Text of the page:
Songdo Smart City Project: A Green City
The Songdo Smart City project has become well known for its artificial urban space and extravagant use of new technologies. Its buildings are equipped with automatic climate control and water, waste, and electricity systems with electronic sensors to enable the city’s brain to track and respond to the movement of residents. The population in Songdo is rapidly increasing, with more than 100,000 inhabitants in 2016, and the rate of unsold apartments in the area has decreased almost 80 percent since 2014.
However, people are not moving for the technology; two other reasons explain the immigration. First, Songdo offers its inhabitants a greener daily life, particularly in comparison to the Seoul area. Since its conception, the city was designed not only as a hub for futuristic technologies and international business but as a green city. With 40 percent of the city given to park space, every resident can walk and bike to work in the district. Secondly, Songdo invites foreign education institutions as well as prestigious global universities to the area, appealing to Korean parents, who value rigorous higher education. In spite of the criticisms it faces, Songdo can therefore be a valid example of a Smart City.
What Works: Value-driven City Planning
Comparing the three Smart City cases above reveals important lessons for the future of the smart cities debate. In all three cases, traditional concepts of sustainable urban development such as resource management, livability, mobility, and environmental protection remain at the core of the projects. The use of technology in and of itself is not important; it is valuable only as a tool that allows cities to achieve the overarching goals of making livable, sustainable, and low-carbon urban areas. Equally, “smart cities” initiatives work as a catalyst for urban development rather than providing a direction or strategy for it.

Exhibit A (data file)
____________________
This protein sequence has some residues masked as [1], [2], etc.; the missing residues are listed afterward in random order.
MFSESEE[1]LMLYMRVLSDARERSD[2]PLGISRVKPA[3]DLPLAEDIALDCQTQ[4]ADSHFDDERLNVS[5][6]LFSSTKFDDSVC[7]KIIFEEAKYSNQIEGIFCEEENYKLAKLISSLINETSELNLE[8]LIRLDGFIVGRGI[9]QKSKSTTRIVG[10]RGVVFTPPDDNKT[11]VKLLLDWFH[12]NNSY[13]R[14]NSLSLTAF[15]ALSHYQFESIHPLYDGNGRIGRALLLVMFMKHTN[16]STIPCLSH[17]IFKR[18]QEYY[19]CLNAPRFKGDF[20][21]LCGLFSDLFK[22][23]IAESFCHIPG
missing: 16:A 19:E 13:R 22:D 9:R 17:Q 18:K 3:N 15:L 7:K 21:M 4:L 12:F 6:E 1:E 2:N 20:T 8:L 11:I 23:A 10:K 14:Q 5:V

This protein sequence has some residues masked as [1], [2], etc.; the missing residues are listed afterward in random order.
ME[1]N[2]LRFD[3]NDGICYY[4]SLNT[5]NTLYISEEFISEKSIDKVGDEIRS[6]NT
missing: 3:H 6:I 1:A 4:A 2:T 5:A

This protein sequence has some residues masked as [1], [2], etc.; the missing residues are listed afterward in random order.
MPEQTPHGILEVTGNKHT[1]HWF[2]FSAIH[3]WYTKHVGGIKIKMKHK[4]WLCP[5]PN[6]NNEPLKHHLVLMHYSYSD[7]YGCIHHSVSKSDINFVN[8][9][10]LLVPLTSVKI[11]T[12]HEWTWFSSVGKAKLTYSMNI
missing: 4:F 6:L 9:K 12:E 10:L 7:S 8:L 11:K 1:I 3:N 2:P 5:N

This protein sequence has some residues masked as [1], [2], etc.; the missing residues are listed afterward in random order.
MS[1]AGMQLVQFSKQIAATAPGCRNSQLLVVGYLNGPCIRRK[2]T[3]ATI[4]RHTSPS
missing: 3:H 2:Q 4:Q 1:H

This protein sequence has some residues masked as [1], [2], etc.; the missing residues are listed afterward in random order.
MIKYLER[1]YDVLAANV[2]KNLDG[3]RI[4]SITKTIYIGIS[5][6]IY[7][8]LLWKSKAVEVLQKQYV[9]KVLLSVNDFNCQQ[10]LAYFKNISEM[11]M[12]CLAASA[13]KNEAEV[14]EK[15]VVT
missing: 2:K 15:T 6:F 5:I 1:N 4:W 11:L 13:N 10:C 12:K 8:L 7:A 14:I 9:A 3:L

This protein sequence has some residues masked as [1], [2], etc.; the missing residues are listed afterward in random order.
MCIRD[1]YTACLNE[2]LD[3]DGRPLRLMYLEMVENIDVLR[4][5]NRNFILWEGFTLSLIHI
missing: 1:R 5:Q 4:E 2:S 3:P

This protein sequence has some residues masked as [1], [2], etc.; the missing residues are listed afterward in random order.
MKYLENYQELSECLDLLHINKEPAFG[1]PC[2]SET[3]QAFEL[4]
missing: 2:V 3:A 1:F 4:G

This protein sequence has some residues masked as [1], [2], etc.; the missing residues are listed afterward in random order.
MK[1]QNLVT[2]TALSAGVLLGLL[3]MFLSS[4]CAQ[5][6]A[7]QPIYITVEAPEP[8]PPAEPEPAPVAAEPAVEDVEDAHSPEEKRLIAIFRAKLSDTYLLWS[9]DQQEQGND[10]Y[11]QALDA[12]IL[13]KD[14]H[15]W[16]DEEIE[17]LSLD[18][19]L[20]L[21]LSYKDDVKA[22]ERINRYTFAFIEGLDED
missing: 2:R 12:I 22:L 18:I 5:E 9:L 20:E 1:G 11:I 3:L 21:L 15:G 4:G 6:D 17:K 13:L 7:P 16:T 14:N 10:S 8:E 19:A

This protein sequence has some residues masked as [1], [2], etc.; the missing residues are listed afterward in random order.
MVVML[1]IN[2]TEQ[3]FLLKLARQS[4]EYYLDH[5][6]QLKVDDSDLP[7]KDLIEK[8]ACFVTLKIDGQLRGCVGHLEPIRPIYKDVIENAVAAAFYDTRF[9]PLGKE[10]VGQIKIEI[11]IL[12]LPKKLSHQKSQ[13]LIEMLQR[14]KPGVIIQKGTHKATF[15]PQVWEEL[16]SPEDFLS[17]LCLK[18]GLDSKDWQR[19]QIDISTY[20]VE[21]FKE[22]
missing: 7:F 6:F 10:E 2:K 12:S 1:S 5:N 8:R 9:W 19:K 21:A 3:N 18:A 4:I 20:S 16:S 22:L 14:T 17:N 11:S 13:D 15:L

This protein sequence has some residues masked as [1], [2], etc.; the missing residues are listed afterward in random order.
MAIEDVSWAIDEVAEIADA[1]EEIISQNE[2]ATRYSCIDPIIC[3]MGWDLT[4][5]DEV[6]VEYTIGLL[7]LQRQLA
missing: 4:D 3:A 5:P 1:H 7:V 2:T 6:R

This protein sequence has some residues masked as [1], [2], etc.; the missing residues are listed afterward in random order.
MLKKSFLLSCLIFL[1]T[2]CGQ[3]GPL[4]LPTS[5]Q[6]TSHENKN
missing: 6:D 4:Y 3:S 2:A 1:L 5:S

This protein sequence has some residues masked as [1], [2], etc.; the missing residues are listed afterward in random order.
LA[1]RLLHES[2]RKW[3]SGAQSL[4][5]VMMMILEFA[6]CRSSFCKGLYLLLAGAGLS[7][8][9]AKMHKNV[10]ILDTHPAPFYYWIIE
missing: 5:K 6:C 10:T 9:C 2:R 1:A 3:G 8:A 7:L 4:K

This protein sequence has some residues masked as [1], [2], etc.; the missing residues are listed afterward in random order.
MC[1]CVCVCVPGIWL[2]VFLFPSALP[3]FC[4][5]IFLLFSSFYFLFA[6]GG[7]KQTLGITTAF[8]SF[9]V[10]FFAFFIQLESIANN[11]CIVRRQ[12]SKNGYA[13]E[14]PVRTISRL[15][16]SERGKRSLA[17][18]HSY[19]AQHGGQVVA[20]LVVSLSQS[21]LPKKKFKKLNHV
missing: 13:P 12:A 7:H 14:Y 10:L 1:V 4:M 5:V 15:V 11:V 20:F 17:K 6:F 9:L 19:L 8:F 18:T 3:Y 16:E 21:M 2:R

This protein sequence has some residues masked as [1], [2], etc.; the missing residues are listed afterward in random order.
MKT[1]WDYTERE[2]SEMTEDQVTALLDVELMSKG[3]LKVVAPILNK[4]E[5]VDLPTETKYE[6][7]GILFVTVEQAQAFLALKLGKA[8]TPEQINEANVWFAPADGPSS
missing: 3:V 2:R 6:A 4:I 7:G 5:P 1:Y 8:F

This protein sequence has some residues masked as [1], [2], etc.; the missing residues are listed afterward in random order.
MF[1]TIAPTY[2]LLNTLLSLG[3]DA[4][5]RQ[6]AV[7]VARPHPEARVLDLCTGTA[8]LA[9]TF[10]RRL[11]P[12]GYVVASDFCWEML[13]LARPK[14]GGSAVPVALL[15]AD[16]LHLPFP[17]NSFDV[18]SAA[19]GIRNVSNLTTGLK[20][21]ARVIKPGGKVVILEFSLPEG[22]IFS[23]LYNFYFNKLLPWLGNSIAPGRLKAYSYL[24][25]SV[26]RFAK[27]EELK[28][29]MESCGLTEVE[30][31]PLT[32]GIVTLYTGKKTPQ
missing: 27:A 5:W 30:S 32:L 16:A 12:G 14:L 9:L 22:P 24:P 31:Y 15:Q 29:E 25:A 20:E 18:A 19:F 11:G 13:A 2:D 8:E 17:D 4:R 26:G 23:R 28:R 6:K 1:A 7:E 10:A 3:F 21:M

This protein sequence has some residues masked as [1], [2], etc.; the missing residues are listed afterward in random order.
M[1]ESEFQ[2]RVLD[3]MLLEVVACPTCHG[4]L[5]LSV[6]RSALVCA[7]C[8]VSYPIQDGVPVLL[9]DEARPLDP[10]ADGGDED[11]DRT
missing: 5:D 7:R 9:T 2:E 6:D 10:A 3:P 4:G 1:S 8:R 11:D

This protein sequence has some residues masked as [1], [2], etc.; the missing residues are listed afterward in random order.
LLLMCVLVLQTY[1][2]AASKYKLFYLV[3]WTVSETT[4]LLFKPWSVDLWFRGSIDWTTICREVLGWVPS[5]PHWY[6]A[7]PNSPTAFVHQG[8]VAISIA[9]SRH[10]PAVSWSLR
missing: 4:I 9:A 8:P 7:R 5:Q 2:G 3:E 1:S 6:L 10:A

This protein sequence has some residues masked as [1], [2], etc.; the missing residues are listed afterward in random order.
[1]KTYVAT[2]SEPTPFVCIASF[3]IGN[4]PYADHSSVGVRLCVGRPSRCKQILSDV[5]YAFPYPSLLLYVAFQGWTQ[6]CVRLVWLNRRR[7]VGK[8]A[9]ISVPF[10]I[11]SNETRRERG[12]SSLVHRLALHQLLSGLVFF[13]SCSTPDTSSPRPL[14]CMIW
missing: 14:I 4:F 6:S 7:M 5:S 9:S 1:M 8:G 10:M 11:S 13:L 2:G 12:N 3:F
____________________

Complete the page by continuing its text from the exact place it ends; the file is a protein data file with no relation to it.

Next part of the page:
Lastly, cities need to be aware that the smart cities debate does not offer any new ideological guidance for what a city should do. Instead, it offers cities a dynamic environment for rethinking the approaches and methodologies to foster sustainable urban development. It is cities themselves who will continue to decide on the values that are appropriate to their sustainable development path.
This discussion will be the core of the ICLEI Smart CITIES 2.0 conference at Metropolitan Solutions 2016, 1-2 June, Berlin. We warmly invite representatives of local and subnational governments, along with representatives of businesses with sustainability solutions, to join us at this inaugural conference.